At the height of the Klondike Gold Rush, the port town of Skagway served as the primary gateway to the legendary gold fields, and quickly grew into Alaska’s largest settlement. It was then a raucous frontier hub packed with trading posts, saloons and guesthouses. As the gold rush faded into the 1900s, so did Skagway—but today it has been reinvigorated as a gateway for a new kind of visitor: those looking to explore Alaska’s colourful history, pristine wildlife and unrivalled natural beauty.

At every turn, you’ll find yourself immersed in gold rush lore, from the infamous Red Onion Saloon that still keeps a pistol that Wyatt Earp left behind en route to the Klondike, to the White Pass & Yukon Route Railroad, a classic narrow-gauge railway that traverses rugged mountains and passes cascading waterfalls and towering glaciers as it connects Skagway to Whitehorse deep in the Yukon. Much of the town has been preserved as part of the Klondike Gold Rush National Historical Park, where rangers offer free walking tours around the historic district. Here you’ll also find a vibrant local community, home to a rich collection of local galleries, curio shops and restaurants serving seafood plucked fresh from nearby waters.

Frosted crags descend into mossy forests and a 457-meter-deep (1,500-foot-deep) fjord at this World Heritage Site, which is also one of the planet’s largest biosphere reserves. Stone, ice and water continue to collide, sculpting a dramatic landscape that is the crown jewel of south eastern Alaska’s natural wonders.

The area’s first European explorer missed it all—but with good reason. When Captain George Vancouver sailed here in 1794, a vast shield of ice, more than 1,200 meters (3,937 feet) thick, dominated the area. In one of the fastest retreats on record, the glaciers shrank back 105 kilometres (65 miles) by 1916. The formerly glacier-squashed land is rebounding now, rising 30 millimetres (1.18 inches) each year. Visitors can observe this rebirth: A spruce-hemlock rain forest has sprouted near the mouth of Glacier Bay. Farther north, the more recently exposed land shows sharper edges and thinner vegetation. Still, it’s enough to encourage the return of wildlife, from bald eagles to bears, moose and humpback whales.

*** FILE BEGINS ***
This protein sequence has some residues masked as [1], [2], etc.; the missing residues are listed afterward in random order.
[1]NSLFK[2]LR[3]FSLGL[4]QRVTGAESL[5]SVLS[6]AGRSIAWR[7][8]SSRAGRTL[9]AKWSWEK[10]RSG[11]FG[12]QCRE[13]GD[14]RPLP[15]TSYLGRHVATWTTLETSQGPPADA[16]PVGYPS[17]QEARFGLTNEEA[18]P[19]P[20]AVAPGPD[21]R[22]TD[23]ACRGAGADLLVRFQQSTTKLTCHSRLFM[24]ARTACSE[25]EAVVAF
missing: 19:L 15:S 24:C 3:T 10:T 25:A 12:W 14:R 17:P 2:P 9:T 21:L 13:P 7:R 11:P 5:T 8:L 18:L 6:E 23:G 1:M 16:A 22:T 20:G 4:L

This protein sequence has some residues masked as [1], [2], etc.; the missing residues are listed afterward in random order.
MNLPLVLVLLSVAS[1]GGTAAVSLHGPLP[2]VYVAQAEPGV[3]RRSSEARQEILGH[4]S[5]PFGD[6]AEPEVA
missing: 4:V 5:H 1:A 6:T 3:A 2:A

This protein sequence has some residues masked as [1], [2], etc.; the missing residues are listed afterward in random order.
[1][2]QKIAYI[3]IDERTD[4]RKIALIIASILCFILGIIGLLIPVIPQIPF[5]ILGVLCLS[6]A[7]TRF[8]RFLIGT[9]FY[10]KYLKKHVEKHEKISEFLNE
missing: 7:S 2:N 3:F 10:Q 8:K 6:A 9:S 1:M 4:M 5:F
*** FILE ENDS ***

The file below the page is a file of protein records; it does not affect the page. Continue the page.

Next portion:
While the national park is open year-round, most travellers prefer the warmth of late May to early September. Even in summer, be prepared for any weather—especially rain! Pack a hat, gloves, wool or fleece layers, a warm coat and waterproof gear if you want to admire the landscape from the open deck of your ship.

Disembark from your cruise ship today in the picturesque community of Seward, nestled between the Kenai Mountains and Resurrection Bay. Seward attracts many visitors during the summer months and is the gateway to majestic Kenai Fjords National Park. The easiest place to start is at the Visitor Reception Centre. We have included admission to the Alaska Sealife Center - Alaska’s only public aquarium and ocean wildlife rescue centre. During your visit to this ‘window on the sea’, you will have close encounters with puffins, octopus, sea lions and other sea life while peeking over the shoulders of ocean scientists studying Alaska’s rich seas and diverse sea life.

Today enjoy a full-day tour of Seward. First, take in the fascinating history and breathtaking beauty as your guide shows you the sights of Seward. Then, head out to Exit Glacier in the Kenai Fjords National Park. A short walk along the nature trail takes you to the face of the glacial ice. A hearty lunch will be served at nearby Resurrection Roadhouse before you travel to the Seavey homestead and experience IdidaRide’s 1.5 hours Wilderness Dog Sled Ride and Tour. (Lunch included today)

Today we have arranged for you to take a full day cruise into Kenai Fjord National Park. This cruise travels through the pristine waters of Resurrection Bay for up close encounters with wildlife. The wildlife cruises will be guided alongside large bird rookeries and sea lion colonies, providing stops for pictures and to view passing whales and sea otters. You will also have the opportunity to view several types of glaciers, including the enormous Bear Glacier, which is the largest glacier in the Kenai Fjords National Park. A deli-style lunch is included onboard. Late afternoon (23 May - 23 Aug only) enjoy an exclusive visit to Fox Island for Dinner! Salmon/Prime Rib, salad, veggies, rolls, mashed potatoes, cookie. (Lunch and dinner included today)

Early this morning, depart Seward aboard a comfortable motorcoach. The driver will provide narration as you travel along scenic Cook Inlet and Turnagain Arm. Few roads in the United States can offer the diversity of scenic landscapes and unique natural features all concentrated in one area. Overnight in Anchorage.

Enjoy a guided day tour with the opportunity to view Alaska’s black and brown bears in their natural habitat. You’ll fly by floatplane 70 miles southwest of Anchorage to the entrance of Lake Clark Wilderness Preserve, site of Redoubt Bay Lodge to view resident brown bears up close from one of the lodge’s covered pontoon boats.

Check out of your hotel early and make your way to the airport for your flight back to the UK.